The Lowdown: As we emphasized in our profile of the band last month, Superorganism don’t make a whole lot of sense. They began making music while spread across the globe, communicating via message boards and Skype before somehow scoring a hit single with the effervescent “Something for Your M.I.N.D.” Now, the eight-piece lives in a house-cum-studio in East London, where they helped refine the 10 bubbly, kaleidoscopic tracks on their debut, which is remarkably unified considering both their maximalist aesthetic and kooky origin story.
The Good: What Superorganism does so well is hitch its peripatetic array of whimsical aural textures — crackling static, wet spritzes, burbling streams, garbled dialogue — to steady, inviting beats and familiar melodies. And while there’s joy to be found in the sprawling, kaleidoscopic pop of “Everybody Wants to Be Famous” and “SPRORGNSM”‘s stoned, intergalactic chorus, the band embraces a trace of soft, bristling melancholy with the yearning “Reflections on the Screen”. But even at its most reserved, Superorganism exude a welcome sense of optimism in ways that aren’t cloying or overly sentimental.
The Bad: Superorganism’s maximalist approach is its appeal, but not every song is served by it. “Nai’s March”, for example, opens with an evocative ode to Tokyo that, in itself, could function as a soothing piece of ambiance. It’s a shame, then, when the song abruptly careens into what sounds like an arcade filled with quacking ducks. That might, in a kind of roundabout way, help illustrate the general experience of wandering through urban Japan, but it doesn’t make for an especially enjoyable experience. Its follow-up, “The Prawn Song”, is similarly frustrating, if a touch more focused. There’s a childlike giddiness to the track, but it’s so overloaded with samples and whimsy that the hook at its center is barely discernible.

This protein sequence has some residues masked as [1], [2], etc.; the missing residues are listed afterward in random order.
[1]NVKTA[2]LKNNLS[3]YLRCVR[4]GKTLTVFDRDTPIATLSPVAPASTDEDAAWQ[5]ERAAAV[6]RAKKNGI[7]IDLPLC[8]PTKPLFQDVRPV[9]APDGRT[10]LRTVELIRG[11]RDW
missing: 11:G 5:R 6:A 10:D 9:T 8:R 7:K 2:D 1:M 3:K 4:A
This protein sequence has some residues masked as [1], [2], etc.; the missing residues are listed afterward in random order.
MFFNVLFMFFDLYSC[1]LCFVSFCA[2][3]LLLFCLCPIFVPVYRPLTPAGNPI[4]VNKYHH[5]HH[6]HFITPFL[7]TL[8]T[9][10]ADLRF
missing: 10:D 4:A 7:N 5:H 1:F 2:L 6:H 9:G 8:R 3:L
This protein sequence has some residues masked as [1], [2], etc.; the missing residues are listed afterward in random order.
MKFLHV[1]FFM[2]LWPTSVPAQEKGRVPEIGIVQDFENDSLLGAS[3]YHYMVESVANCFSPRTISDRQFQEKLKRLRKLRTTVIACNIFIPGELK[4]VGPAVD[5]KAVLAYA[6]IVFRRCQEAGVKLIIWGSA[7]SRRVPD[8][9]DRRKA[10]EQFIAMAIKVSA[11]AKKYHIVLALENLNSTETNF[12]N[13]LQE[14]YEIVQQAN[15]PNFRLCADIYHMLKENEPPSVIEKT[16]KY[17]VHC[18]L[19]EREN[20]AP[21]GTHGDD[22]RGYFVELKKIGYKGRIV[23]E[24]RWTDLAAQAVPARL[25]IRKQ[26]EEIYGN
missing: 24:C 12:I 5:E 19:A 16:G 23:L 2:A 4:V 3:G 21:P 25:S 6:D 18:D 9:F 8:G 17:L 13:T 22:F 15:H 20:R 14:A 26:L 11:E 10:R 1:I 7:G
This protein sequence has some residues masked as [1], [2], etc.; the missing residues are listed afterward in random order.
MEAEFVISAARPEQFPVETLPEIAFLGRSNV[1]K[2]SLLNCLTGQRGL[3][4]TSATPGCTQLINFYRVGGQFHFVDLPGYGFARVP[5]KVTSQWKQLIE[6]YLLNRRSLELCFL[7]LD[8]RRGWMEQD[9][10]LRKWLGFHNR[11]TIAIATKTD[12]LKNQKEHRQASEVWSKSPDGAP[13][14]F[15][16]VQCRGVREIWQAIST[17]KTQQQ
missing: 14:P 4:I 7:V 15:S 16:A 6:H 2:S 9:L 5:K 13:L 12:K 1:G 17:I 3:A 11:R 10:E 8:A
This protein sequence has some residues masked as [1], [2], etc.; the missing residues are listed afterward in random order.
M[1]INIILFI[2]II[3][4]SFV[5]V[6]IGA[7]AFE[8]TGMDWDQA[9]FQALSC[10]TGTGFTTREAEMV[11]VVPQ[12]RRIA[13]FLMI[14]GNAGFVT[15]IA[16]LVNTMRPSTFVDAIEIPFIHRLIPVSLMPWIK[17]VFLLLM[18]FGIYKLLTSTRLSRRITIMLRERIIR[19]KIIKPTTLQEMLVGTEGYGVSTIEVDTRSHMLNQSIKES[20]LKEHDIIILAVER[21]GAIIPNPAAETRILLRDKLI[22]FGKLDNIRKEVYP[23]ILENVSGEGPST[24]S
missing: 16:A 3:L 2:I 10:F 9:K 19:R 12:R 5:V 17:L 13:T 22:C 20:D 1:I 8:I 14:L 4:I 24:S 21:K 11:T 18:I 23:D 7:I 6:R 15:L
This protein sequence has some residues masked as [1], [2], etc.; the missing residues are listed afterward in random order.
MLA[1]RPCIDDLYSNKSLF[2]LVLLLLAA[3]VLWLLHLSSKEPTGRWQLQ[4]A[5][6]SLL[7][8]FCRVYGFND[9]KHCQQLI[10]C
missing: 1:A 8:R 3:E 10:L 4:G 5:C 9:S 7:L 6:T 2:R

The Verdict: When everything’s clicking, Superorganism evokes the genre-hopping hooks of Weezer set against Animal Collective’s sonic experimentation as filtered through Architecture from Helsinki’s pop maximalism. Unlike other bands that flaunt a massive ensemble — looking at you, Polyphonic Spree — Superorganism really makes the most of their members. You can hear them on every song, and the result is a sense of community that’s anything but intimate. This LP is loud, clanging, and communal, but also, in its own way, dreamlike. There’s something warped at the core of these songs, as if they’ve been yanked through some kind of wormhole and have reemerged into our world as aliens. And, for the most part, that makes for some fascinating listening.
Essential Tracks: “Something for Your M.I.N.D.”, “Night Time”, and “Reflections on the Screen”